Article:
Nathan S.S. Beman
Nathan Sidney Smith Beman, D.D., the fourth president of the Institute, was born in that part of Canaan, N.Y., which is now called New Lebanon, on November 26th, 1785. He was a son of Samuel and Silence (Douglass) Beman, his paternal ancestors being of German and his maternal ancestors of Scotch origin. When he was four or five years of age his parents removed to Hampton, Washington County, N.Y., then called Greenfield.
Nathan commenced his preparation for college, in company with the late Hon. Rolin C. Mallory, at Poultney, VT., in 1801, with Mr. Bolles, an eminent teacher, a graduate of the University of Dublin. In 1802 he went under the tuition of a private instructor at Williamstown, Mass, then at the grammar school in that place. He entered Williams College in 1803, but the following year took a dismission, and spent the following year in teaching at Fairhaven, Vt. In the summer of 1804 he entered Middlebury College, graduating in the class of 1807. His classmates were Ira Bascom, D.A.A. Buck, Miles Purdy, Stephen Royce, William Slade and Oliver Stewart. Four of this class, including Dr. Beman, became distinguished men, and perhaps in no one class of the college have so many attained eminence as the class of 1807. Mr. Buck was long a member of Congress; Mr. Royce was Chief Justice of the Supreme Court and Governor of Vermont, and Mr. Slade was a member of Congress and also Governor.
After graduating he became preceptor, in the autumn of 1807, of Lincoln Academy at Newcastle, Maine, where he remained more than two years, at the same time pursuing the study of theology with Rev. Kiah Bailey. He was licensed to preach June 14, 1809, by the Lincoln and Kennebec Association. About the same time he was appointed tutor at Middle bury and entered upon the duties of this appointment; but receiving an earnest call from the Third Presbyterian Church in Portland, Me., to which he had preached a few times, he resigned the tutorship and was ordained pastor of that church March 14, 1810. Rev. Kiah Bailey preached the sermon. His health failed in a year or two, with decided symptoms of consumption, and in October, 1812, he was dismissed. He immediately went south and took up his residence in Hancock County, Georgia, at a place afterward called Mount Zion, where he organized a Presbyterian Church and established an academy. Under his superintendence, which continued about ten years, the academy acquired a high reputation and attracted a large number of students.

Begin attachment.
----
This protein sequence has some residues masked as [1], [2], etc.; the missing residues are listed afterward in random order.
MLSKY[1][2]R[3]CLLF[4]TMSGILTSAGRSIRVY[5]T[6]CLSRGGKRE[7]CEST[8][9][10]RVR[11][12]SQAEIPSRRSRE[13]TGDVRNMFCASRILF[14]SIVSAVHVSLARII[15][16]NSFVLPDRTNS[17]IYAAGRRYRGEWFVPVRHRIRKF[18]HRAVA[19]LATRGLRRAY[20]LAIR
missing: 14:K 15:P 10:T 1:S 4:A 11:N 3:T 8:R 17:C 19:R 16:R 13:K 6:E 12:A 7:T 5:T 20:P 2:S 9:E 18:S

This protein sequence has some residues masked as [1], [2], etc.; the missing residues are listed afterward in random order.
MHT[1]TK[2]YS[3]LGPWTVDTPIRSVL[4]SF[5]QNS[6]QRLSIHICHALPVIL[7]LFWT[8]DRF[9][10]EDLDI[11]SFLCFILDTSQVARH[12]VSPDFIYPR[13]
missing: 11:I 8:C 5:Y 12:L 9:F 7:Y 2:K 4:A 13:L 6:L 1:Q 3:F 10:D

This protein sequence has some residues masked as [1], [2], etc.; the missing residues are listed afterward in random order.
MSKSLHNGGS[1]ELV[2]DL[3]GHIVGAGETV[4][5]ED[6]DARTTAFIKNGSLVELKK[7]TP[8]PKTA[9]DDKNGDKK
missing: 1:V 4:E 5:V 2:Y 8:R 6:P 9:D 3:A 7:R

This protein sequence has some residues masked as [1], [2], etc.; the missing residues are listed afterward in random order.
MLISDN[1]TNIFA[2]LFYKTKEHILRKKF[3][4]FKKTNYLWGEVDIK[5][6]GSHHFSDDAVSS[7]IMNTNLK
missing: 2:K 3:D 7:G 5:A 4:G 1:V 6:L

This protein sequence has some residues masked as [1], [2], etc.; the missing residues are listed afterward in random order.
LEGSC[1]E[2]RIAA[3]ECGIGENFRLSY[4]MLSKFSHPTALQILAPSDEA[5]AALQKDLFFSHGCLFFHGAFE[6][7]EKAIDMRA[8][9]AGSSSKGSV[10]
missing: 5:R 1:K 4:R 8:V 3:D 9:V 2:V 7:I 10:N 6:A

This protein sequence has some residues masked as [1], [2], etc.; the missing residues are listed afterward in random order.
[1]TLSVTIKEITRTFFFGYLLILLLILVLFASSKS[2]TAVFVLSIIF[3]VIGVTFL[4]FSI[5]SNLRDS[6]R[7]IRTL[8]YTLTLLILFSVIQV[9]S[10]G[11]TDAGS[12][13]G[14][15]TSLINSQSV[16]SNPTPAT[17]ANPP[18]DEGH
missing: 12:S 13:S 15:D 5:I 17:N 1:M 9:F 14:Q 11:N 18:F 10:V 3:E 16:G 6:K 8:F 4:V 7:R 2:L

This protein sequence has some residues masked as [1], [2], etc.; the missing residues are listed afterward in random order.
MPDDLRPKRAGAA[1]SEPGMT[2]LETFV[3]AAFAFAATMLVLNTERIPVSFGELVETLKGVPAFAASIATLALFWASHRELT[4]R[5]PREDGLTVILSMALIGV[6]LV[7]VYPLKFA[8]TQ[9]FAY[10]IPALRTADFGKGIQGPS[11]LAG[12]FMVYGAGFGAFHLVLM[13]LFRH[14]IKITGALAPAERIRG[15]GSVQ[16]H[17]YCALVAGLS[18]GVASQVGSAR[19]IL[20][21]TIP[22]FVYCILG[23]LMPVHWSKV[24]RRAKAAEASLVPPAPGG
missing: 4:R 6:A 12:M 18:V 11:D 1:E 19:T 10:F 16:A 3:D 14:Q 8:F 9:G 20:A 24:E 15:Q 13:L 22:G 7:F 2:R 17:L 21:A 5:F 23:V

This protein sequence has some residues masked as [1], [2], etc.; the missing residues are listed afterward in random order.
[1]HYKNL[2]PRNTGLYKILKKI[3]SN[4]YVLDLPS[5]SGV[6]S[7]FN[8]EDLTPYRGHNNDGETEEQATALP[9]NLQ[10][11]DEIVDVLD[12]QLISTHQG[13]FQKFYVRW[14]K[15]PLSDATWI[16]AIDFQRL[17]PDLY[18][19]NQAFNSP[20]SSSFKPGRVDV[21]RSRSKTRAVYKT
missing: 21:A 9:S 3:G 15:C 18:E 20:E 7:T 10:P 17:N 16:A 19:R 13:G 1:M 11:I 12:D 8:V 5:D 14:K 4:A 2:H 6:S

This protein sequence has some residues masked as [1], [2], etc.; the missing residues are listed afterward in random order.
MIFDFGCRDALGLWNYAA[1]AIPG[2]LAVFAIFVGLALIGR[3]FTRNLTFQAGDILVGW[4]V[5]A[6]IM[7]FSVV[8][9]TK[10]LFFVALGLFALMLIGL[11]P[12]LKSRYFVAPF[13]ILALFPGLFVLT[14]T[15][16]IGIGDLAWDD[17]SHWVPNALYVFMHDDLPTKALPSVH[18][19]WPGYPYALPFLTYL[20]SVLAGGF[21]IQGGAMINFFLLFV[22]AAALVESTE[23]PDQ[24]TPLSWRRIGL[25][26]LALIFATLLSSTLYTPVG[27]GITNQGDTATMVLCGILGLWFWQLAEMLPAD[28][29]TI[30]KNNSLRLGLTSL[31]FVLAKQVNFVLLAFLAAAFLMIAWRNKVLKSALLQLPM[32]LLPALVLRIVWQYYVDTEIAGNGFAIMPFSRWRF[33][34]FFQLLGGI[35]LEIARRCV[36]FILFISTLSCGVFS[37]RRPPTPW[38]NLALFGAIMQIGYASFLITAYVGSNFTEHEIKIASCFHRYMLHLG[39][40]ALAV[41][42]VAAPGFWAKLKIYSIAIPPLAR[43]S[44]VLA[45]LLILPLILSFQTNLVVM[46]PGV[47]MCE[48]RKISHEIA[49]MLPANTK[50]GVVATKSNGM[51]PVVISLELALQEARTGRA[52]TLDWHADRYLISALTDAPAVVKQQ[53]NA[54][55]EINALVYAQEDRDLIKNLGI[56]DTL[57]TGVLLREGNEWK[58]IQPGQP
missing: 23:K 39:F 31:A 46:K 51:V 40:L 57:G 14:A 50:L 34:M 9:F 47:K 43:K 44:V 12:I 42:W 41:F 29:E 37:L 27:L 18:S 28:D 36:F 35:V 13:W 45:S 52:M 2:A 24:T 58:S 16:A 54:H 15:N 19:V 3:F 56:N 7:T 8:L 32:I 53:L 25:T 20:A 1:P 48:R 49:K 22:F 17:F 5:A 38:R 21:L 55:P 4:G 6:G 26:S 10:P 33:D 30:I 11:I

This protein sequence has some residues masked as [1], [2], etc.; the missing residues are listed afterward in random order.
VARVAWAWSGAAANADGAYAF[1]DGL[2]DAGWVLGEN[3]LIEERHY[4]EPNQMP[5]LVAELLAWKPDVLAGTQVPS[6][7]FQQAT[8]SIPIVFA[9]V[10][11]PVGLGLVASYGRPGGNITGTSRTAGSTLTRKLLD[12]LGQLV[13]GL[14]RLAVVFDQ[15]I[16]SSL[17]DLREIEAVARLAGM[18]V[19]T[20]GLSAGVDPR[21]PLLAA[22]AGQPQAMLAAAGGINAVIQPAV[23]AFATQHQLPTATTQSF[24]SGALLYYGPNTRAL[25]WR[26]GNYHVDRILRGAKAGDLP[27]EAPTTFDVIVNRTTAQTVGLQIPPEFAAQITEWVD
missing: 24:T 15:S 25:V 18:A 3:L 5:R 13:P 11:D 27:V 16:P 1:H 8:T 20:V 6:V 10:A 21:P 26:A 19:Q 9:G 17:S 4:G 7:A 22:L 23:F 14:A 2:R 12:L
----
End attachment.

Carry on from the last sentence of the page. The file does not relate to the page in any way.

In 1818 he was elected President of Franklin College, at Athens, Ga. He accepted the office, but held it for only one year, and then returned to his academy at Mount Zion. Coming north in the summer of 1822, he preached on the first Sunday in September in the First Presbyterian Church in Troy, N.Y., and by invitation of the officers continued to supply the pulpit until the following November, when he was called to the pastorate. He accepted the call, and was installed June 14, 1823. Rev. Nathaniel S. Prime preached the sermon. In this pastorate he continued just forty years, during which time he received into the church 1,840 members, of which twenty-six became clergymen. He was dismissed June 17, 1863, at his own request, and the church voted him a life annuity of $1,000.
In 1824, he was elected a trustee of Middlebury College, and continued so until his death - having been a member eighteen months longer than any of his associates. In 1846 he was elected President of the college, but declined the office. He received the degree of doctor of divinity, from Williams College in 1824, and of doctor of laws from Middlebury College in 1852. Dr. Beman was one of the Vice Presidents of the Rensselaer Polytechnic Institute from 1842 to 1845, and was the President from the latter year to 1865. During these twenty-three years he was also a member of the board of trustees. Brought thus in connection with many young man, at a formative period of their lives, he never neglected any proper opportunity to impress upon them the duty that they owed to themselves, to their parents or guardians, and to society at large, to increase in wisdom and knowledge, and to show by a studious and honorable deportment, a full appreciation of the privileges to which they were admitted.
He died at Carbondale, Ill., August 6, 1871, at the advanced age of eighty-six years.
Nason, Henry B., ed. Biographical Record of the Officers and Graduates of the Rensselaer Polytechnic Institute, 1824-1886. Troy, NY: William H. Young, 1887, pp. 30-33.